(Canon 1DX, Canon 100-400mm lens at 220mm, ISO 1250, f/5.6, 1/100 sec)

(Canon 1DX, Canon 100-400mm lens at 275mm, ISO 1250, f/5.6, 1/160 sec)

This monkey yawned, and I focused quick enough to grab the sot. No, those are some teeth!

(Canon 1DX, Canon 100-400mm lens at 400mm, ISO 1250, f/5.6, 1/250 sec)

Good photography means that you are always ready to capture the scene unfolding in front of you. In this case, the monkeys were on the move, and making their way from one tree to another. I waited for them to be in between both trees and got this shot.

(Canon 1DX, Canon 100-400mm lens at 400mm, ISO 160, f/5.6, 1/640 sec)

After shooting hundreds of photos of the monkeys, someone pointed out this iguana that was near the beach. He was in perfect light, so I walked around to the bright side of the reptile and shot this.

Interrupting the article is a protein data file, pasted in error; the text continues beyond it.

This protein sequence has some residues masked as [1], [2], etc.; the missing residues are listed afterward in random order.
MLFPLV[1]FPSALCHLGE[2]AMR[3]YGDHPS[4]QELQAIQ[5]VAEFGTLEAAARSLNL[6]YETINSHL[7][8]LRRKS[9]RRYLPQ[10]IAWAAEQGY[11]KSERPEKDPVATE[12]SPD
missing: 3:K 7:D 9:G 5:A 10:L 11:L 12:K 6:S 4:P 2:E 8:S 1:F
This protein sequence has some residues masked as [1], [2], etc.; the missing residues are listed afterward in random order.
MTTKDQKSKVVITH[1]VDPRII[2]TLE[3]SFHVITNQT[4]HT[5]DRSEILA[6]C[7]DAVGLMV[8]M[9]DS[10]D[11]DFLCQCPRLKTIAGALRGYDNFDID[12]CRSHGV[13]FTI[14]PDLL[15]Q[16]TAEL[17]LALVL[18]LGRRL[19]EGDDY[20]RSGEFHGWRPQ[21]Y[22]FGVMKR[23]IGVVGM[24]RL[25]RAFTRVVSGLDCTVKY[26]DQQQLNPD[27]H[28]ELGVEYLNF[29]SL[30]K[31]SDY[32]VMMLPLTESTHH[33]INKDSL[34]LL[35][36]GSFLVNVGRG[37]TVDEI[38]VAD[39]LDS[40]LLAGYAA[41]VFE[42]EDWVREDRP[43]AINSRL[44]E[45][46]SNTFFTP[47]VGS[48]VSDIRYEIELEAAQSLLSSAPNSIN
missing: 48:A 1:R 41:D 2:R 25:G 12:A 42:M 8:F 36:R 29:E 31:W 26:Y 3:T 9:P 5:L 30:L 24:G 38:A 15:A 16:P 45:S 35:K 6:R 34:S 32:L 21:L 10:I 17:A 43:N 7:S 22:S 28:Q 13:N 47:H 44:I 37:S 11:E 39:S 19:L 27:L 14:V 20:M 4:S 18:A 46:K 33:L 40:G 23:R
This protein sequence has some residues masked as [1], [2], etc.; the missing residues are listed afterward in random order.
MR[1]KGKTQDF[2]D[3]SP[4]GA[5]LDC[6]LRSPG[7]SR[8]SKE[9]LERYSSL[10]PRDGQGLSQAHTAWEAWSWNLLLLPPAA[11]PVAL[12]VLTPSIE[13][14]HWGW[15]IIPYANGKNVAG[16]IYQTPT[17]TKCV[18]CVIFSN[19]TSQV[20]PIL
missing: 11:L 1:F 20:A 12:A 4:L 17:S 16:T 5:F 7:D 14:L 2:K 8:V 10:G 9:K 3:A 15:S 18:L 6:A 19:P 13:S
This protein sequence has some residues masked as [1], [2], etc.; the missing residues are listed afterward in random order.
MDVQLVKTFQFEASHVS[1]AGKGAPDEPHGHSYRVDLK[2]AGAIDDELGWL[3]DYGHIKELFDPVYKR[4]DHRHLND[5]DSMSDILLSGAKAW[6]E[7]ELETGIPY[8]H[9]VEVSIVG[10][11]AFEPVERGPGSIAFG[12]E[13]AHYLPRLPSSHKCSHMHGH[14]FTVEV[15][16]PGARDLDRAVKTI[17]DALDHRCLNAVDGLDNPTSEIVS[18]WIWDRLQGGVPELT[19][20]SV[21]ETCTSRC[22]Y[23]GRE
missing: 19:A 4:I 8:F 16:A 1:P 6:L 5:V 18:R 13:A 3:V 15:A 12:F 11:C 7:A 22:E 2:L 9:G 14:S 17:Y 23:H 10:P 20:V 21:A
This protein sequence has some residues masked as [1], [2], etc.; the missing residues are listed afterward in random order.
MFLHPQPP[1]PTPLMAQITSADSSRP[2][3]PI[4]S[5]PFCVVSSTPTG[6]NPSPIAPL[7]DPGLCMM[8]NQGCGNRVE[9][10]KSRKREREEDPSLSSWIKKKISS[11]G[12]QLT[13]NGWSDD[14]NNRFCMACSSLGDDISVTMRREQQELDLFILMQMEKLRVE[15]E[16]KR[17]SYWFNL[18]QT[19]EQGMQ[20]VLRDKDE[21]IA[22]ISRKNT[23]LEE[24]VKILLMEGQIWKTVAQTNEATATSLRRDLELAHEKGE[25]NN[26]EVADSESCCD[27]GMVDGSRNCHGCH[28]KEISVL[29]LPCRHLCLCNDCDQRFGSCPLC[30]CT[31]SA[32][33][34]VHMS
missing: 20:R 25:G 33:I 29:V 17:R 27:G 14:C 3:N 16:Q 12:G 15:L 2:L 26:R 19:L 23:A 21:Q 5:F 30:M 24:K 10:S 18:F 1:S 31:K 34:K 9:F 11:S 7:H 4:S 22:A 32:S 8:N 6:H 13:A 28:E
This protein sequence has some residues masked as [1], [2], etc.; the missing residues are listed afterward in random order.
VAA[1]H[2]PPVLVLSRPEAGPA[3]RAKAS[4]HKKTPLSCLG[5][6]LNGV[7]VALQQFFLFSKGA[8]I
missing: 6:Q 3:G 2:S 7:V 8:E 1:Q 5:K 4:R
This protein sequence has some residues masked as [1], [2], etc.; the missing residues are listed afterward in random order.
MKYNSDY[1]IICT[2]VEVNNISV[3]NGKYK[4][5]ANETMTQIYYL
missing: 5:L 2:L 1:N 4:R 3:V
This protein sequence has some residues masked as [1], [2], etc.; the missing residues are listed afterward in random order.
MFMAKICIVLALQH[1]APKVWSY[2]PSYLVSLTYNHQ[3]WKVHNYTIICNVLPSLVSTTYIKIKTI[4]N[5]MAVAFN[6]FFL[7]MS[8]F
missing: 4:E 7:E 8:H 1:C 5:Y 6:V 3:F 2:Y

(Canon 1DX, Canon 100-400mm lens at 210mm, ISO 2500, f/5.6, 1/160 sec)

We decided to hike farther down the trail along the edge of the beach, as we had a couple of the white-faced friends follow along with us.

(Canon 1DX, Canon 100-400mm lens at 275mm, ISO 2500, f/5.6, 1/200 sec)

And yes, I could not help myself, and kept shooting more photos of the baby.

(Canon 1DX, Canon 100-400mm lens at 320mm, ISO 1600, f/5.6, 1/40 sec)
As we hiked back to where we started, we passed another raccoon who was resting on this log. We have raccoons where I live, but you rarely see them during the day. This was a nice chance to get a photo of this animal up close and in good light.